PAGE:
This letter came to me from Jennifer Siegler, an Oglethorpe University alum and adjunct professor of Art History. She and her husband Aaron lived with Babu Meyasi in the house of their friend, Dr. Lairumbe Korduni, in Tanzania. Aaron was working on a HIV/AIDS behavioral study for his Ph.D. and Babu at age 27 was finishing high school. This is Babu’s story.
Babu Meyasi is a born student. As a boy he was always in the top of his class, but as he advanced in his studies, his father increasingly opposed them. Middle and high school cost significantly more than primary grades in Tanzania, and his father wanted Babu at home to tend the cattle. The Maasai are nomadic cattle herders, and many tribespeople fear education will separate their children from the land and their traditional ways.
Tending the cattle was a full-time job for Babu – he began missing school and was no longer in the top of his class. But he continued to study and pass until, with two years left to finish his high school degree, his father insisted Babu stop and tend cattle for a year, promising him he could finish school afterwards. The year came and went, and his father refused to give Babu any money or allow him to continue with school.
So Babu left home and worked four more years tending cattle, ingeniously investing in chickens, goats and cows (he’s a natural businessman), and somehow managing to save $2500 – a massive amount of money in Tanzania. He decided to invest that money in his own education, went back to school, and at the age of 27, triumphantly graduated from high school and passed his exams.
This year, Babu was accepted to Moshi University College of Cooperative and Business Studies for a certificate program in accounting but he’s exhausted all his savings. We met Babu while we were all living together with Dr. Lairumbe Korduni, (Babu is considered part of the Korduni family). Aaron and I are both grad students, so we don’t have a lot to contribute, and Babu is far too humble to ever ask for assistance, but this is a person of such personal warmth and promise, I am trying to raise funds from friends and family to help him succeed.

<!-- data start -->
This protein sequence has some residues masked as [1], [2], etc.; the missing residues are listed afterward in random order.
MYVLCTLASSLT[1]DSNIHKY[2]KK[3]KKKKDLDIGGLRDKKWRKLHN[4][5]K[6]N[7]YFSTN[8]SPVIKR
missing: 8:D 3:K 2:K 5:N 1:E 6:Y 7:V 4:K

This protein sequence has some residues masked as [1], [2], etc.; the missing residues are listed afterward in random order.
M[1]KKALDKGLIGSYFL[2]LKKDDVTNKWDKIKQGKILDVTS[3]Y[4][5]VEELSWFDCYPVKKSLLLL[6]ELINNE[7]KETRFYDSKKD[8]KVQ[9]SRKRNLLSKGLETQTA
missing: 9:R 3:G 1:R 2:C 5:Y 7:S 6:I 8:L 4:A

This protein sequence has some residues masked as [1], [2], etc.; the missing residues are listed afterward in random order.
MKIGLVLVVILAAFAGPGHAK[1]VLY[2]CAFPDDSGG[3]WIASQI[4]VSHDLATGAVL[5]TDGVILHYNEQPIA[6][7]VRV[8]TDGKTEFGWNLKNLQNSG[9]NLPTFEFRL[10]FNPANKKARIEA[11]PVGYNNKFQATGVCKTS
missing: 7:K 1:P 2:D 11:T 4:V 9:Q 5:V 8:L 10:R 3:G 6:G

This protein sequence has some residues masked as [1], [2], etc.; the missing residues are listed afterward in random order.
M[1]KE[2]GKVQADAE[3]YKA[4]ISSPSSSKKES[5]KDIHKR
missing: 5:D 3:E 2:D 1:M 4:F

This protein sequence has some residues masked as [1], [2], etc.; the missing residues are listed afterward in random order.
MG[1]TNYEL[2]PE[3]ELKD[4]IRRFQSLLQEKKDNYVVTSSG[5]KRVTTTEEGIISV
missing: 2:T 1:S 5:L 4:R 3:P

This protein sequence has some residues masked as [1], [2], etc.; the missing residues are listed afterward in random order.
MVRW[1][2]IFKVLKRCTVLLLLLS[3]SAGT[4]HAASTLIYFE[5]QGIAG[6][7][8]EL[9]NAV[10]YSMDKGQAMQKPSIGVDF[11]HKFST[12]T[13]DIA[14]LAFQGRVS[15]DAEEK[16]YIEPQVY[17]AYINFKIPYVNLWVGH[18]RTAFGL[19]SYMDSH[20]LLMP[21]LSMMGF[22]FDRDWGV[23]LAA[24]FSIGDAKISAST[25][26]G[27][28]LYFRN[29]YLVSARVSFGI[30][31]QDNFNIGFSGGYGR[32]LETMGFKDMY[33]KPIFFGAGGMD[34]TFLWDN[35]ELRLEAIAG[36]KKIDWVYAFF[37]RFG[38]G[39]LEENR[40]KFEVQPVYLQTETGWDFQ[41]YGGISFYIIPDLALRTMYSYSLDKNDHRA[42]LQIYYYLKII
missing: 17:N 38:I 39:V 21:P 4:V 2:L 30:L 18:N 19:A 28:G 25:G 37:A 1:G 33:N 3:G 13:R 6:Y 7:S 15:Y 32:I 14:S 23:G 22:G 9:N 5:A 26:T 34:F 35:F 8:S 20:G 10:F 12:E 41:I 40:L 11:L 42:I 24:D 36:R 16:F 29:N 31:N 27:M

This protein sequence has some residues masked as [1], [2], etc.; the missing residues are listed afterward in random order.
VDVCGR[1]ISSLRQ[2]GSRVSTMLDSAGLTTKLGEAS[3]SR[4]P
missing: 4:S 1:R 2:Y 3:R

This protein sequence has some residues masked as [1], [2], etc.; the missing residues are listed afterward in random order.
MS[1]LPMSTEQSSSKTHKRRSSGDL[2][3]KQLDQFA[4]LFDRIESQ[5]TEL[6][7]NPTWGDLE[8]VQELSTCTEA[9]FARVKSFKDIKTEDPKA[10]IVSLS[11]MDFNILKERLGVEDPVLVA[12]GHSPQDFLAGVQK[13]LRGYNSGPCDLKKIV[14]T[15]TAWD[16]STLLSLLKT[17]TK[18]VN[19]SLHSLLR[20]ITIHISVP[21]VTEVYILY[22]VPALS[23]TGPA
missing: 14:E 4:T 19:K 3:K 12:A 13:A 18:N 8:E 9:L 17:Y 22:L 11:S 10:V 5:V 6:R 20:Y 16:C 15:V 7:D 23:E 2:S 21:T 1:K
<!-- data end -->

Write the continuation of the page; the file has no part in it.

Babu is diligent in his studies, speaks excellent English, and has a booming laugh, a brilliant sense of humor and a deep kindness. All the funds I’m raising go to Dr. Korduni who disperses the money directly to the school for tuition ($700/year). Babu has worked so long and hard to get this education, it’s really a privilege to help him complete it.
Sincerely, Jennifer Siegler
Well, lemme see. I could spend $100 buying Lulu a few more pairs of flip-flops… or fill up my gas tank three times…or help this young man with the beautiful smile who has spent TEN YEARS dedicated to finishing high school get a college education and contribute to the future of Tanzania.
This story totally makes my day! I sent Jennifer $100 in January, and today, Babu is enrolled in Moshi College and hard at work on his accounting degree– but he’s still struggling to make ends meet. In fact, when Jennifer was complaining about overeating once, he said, mystified, “I’ve never been full once in my whole life.”
If you’d like to help Babu, too, write me via the Contacts button above, and I’ll happily send you all the info.
Keep thinking of Babu’s comment, “I’ve never been full once in my whole life.” Wow.
Dear Betty – I want to help Babu but the link to your newsletter has no “contacts” button. Maybe a link to Jennifer’s email address? Readers may want to know about two (among many) new Tanzanian businesses trying to improve the lot of those who live on less than $4/day income. These start-ups, in partnership with Tanzanians are lauching, and it’s inspiring! Check out two at…
http://www.anzatechnologies.com (Drew is looking for an engineer for the team, actually)
http://www.globalcyclesolutions.com (Jodie just won an Echoing Green fellowship), and our blog http://www.younginventors2.com. that aims to hook up inventors in East Africa, Asia and Americas with resources to to grow businesses to meet affordable needs of the poor. Direct Qs about getting involved to firstname.lastname@example.org. Go Babu and many more! Maybe he’ll get a job with Drew! The leading salesman for Jodie is Maasai.
I’d like to help Babu.